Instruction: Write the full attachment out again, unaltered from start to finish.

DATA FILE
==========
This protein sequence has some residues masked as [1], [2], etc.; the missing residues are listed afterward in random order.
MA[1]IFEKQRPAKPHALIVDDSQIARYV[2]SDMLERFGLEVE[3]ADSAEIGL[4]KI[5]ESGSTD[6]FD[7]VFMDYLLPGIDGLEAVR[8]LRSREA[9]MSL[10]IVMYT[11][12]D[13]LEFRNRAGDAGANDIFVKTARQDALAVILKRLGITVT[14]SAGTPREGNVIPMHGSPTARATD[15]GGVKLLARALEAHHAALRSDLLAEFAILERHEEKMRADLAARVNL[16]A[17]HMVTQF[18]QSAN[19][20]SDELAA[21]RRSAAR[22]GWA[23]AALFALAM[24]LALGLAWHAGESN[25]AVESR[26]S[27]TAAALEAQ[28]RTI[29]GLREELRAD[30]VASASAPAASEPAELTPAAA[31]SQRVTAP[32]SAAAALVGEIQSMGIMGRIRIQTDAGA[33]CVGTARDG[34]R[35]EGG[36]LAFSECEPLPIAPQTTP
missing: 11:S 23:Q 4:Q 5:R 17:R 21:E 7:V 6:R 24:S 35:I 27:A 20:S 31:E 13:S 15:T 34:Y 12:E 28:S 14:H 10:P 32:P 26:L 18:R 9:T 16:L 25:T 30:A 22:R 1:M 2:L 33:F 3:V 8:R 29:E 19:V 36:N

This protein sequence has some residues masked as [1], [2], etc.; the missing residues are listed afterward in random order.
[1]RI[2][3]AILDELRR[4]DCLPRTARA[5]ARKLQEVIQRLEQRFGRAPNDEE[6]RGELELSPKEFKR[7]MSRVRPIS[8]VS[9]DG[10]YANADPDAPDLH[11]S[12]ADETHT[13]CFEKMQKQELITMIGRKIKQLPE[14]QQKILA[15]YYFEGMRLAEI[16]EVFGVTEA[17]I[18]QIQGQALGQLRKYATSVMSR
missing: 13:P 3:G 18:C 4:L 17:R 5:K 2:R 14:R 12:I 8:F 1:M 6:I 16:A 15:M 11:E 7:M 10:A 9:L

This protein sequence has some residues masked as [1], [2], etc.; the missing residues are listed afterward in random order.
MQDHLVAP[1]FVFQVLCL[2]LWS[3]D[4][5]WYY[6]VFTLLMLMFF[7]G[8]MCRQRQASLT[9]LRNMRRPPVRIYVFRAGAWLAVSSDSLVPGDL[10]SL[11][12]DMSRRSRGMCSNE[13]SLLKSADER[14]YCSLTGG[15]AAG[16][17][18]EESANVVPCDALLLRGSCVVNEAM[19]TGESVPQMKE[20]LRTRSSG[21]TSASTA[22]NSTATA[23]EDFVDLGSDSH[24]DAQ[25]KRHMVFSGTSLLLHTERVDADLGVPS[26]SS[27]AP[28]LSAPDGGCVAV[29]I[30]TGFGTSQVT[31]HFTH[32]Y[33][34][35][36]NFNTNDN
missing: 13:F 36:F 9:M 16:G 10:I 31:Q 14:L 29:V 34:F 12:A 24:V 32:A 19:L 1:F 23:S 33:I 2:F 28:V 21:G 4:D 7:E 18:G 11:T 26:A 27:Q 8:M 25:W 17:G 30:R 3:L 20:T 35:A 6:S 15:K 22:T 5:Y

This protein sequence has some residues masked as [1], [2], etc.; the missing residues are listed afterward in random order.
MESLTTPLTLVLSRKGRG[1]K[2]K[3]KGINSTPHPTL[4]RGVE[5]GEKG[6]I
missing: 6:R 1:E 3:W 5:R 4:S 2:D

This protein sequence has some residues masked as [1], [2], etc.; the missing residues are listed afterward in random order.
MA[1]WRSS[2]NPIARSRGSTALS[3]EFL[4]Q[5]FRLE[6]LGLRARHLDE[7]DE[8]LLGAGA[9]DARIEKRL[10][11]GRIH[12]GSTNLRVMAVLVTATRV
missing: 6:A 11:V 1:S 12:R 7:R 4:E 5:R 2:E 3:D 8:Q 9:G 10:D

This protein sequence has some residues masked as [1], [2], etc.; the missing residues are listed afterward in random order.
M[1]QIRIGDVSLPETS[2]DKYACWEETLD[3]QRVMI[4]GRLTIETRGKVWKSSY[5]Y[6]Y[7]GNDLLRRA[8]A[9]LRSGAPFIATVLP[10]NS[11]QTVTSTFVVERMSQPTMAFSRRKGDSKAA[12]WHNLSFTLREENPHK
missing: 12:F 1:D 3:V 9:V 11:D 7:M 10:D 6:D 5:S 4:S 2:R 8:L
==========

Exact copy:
This protein sequence has some residues masked as [1], [2], etc.; the missing residues are listed afterward in random order.
MA[1]IFEKQRPAKPHALIVDDSQIARYV[2]SDMLERFGLEVE[3]ADSAEIGL[4]KI[5]ESGSTD[6]FD[7]VFMDYLLPGIDGLEAVR[8]LRSREA[9]MSL[10]IVMYT[11][12]D[13]LEFRNRAGDAGANDIFVKTARQDALAVILKRLGITVT[14]SAGTPREGNVIPMHGSPTARATD[15]GGVKLLARALEAHHAALRSDLLAEFAILERHEEKMRADLAARVNL[16]A[17]HMVTQF[18]QSAN[19][20]SDELAA[21]RRSAAR[22]GWA[23]AALFALAM[24]LALGLAWHAGESN[25]AVESR[26]S[27]TAAALEAQ[28]RTI[29]GLREELRAD[30]VASASAPAASEPAELTPAAA[31]SQRVTAP[32]SAAAALVGEIQSMGIMGRIRIQTDAGA[33]CVGTARDG[34]R[35]EGG[36]LAFSECEPLPIAPQTTP
missing: 11:S 23:Q 4:Q 5:R 17:R 21:E 7:V 6:R 24:S 35:I 27:A 20:S 31:E 13:S 15:T 34:Y 12:E 28:S 14:H 10:P 32:P 26:L 18:R 9:T 16:L 25:T 30:A 22:R 1:M 2:L 33:F 3:V 8:R 29:E 19:V 36:N

This protein sequence has some residues masked as [1], [2], etc.; the missing residues are listed afterward in random order.
[1]RI[2][3]AILDELRR[4]DCLPRTARA[5]ARKLQEVIQRLEQRFGRAPNDEE[6]RGELELSPKEFKR[7]MSRVRPIS[8]VS[9]DG[10]YANADPDAPDLH[11]S[12]ADETHT[13]CFEKMQKQELITMIGRKIKQLPE[14]QQKILA[15]YYFEGMRLAEI[16]EVFGVTEA[17]I[18]QIQGQALGQLRKYATSVMSR
missing: 13:P 3:G 18:C 4:L 17:R 5:K 2:R 14:R 12:I 8:F 1:M 6:I 16:A 15:M 11:E 7:M 10:A 9:L

This protein sequence has some residues masked as [1], [2], etc.; the missing residues are listed afterward in random order.
MQDHLVAP[1]FVFQVLCL[2]LWS[3]D[4][5]WYY[6]VFTLLMLMFF[7]G[8]MCRQRQASLT[9]LRNMRRPPVRIYVFRAGAWLAVSSDSLVPGDL[10]SL[11][12]DMSRRSRGMCSNE[13]SLLKSADER[14]YCSLTGG[15]AAG[16][17][18]EESANVVPCDALLLRGSCVVNEAM[19]TGESVPQMKE[20]LRTRSSG[21]TSASTA[22]NSTATA[23]EDFVDLGSDSH[24]DAQ[25]KRHMVFSGTSLLLHTERVDADLGVPS[26]SS[27]AP[28]LSAPDGGCVAV[29]I[30]TGFGTSQVT[31]HFTH[32]Y[33][34][35][36]NFNTNDN
missing: 13:F 36:F 9:M 16:G 10:I 31:Q 14:L 29:V 34:F 12:A 24:V 32:A 19:L 1:F 23:S 33:I 2:F 28:V 21:G 4:D 7:E 18:G 11:T 26:A 27:Q 8:M 25:W 17:G 30:R 3:L 20:T 35:A 6:S 15:K 22:T 5:Y

This protein sequence has some residues masked as [1], [2], etc.; the missing residues are listed afterward in random order.
MESLTTPLTLVLSRKGRG[1]K[2]K[3]KGINSTPHPTL[4]RGVE[5]GEKG[6]I
missing: 6:R 1:E 3:W 5:R 4:S 2:D

This protein sequence has some residues masked as [1], [2], etc.; the missing residues are listed afterward in random order.
MA[1]WRSS[2]NPIARSRGSTALS[3]EFL[4]Q[5]FRLE[6]LGLRARHLDE[7]DE[8]LLGAGA[9]DARIEKRL[10][11]GRIH[12]GSTNLRVMAVLVTATRV
missing: 6:A 11:V 1:S 12:R 7:R 4:E 5:R 2:E 3:D 8:Q 9:G 10:D

This protein sequence has some residues masked as [1], [2], etc.; the missing residues are listed afterward in random order.
M[1]QIRIGDVSLPETS[2]DKYACWEETLD[3]QRVMI[4]GRLTIETRGKVWKSSY[5]Y[6]Y[7]GNDLLRRA[8]A[9]LRSGAPFIATVLP[10]NS[11]QTVTSTFVVERMSQPTMAFSRRKGDSKAA[12]WHNLSFTLREENPHK
missing: 12:F 1:D 3:V 9:V 11:D 7:M 10:D 6:D 5:S 4:S 2:R 8:L